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Life in Christ

435

II.

G

ood

A

cts and

E

vil

A

cts

1755

A

morally good

act requires the goodness of the object, of

the end, and of the circumstances together. An evil end corrupts

the action, even if the object is good in itself (such as praying and

fasting “in order to be seen by men”).

The

object of the choice

can by itself vitiate an act in its

entirety. There are some concrete acts—such as fornication—that

it is always wrong to choose, because choosing them entails a

disorder of the will, that is, a moral evil.

1756

It is therefore an error to judge the morality of human acts

by considering only the intention that inspires them or the circum-

stances (environment, social pressure, duress or emergency, etc.)

which supply their context. There are acts which, in and of them-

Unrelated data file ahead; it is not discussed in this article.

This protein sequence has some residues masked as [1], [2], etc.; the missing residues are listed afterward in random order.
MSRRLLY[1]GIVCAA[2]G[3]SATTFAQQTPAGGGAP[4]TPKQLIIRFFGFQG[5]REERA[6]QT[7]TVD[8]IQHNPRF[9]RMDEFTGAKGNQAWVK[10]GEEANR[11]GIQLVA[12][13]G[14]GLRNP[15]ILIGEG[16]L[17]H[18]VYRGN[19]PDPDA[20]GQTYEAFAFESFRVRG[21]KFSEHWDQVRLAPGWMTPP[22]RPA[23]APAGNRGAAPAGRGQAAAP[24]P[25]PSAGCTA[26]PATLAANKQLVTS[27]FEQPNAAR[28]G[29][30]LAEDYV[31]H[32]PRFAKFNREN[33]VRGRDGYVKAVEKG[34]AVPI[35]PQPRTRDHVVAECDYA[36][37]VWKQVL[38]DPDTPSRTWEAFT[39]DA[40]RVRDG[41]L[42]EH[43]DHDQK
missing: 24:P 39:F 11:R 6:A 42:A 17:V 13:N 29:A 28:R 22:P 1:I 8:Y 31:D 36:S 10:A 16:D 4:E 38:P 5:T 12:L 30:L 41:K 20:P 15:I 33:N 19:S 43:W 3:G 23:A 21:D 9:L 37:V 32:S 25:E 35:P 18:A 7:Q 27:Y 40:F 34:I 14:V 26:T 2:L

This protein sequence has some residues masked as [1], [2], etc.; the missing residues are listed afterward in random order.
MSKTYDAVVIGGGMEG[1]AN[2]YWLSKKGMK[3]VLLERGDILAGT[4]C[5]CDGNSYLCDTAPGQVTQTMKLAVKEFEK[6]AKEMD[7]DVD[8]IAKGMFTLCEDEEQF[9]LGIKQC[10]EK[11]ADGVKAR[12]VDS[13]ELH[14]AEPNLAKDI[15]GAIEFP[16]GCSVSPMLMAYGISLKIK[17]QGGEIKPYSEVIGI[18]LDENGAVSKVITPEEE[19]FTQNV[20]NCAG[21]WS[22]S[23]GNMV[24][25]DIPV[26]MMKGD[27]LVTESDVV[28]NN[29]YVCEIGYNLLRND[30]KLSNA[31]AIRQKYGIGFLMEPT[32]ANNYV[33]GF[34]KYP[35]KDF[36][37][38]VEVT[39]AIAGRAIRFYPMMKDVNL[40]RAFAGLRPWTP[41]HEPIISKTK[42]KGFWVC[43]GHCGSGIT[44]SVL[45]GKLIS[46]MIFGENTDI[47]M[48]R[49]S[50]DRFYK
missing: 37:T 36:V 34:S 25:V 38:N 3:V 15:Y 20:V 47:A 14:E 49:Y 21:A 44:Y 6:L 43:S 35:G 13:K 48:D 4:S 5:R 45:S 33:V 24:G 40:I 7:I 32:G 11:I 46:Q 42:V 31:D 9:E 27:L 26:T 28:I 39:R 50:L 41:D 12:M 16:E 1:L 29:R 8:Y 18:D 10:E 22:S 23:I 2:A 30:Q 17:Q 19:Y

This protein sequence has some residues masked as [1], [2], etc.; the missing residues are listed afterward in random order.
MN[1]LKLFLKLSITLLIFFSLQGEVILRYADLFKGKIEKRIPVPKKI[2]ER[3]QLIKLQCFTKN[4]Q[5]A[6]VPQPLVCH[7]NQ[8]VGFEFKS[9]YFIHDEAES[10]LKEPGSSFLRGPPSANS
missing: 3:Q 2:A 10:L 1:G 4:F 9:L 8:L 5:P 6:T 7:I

selves, independently of circumstances and intentions, are always

gravely illicit by reason of their object; such as blasphemy and

perjury, murder and adultery. One may not do evil so that good

may result from it.

IN BRIEF

1757

The object, the intention, and the circumstances make

up the three “sources” of the morality of human acts.

1758

The object chosen morally specifies the act of willing

accordingly as reason recognizes and judges it good

or evil.

1759

“An evil action cannot be justified by reference to a

good intention” (cf. St. Thomas Aquinas,

Dec. praec.

6).

The end does not justify the means.

1760

Amorally good act requires the goodness of its object,

of its end, and of its circumstances together.

1761

There are concrete acts that it is always wrong to

choose, because their choice entails a disorder of the

will, i.e., a moral evil. One may not do evil so that good

may result from it.

1789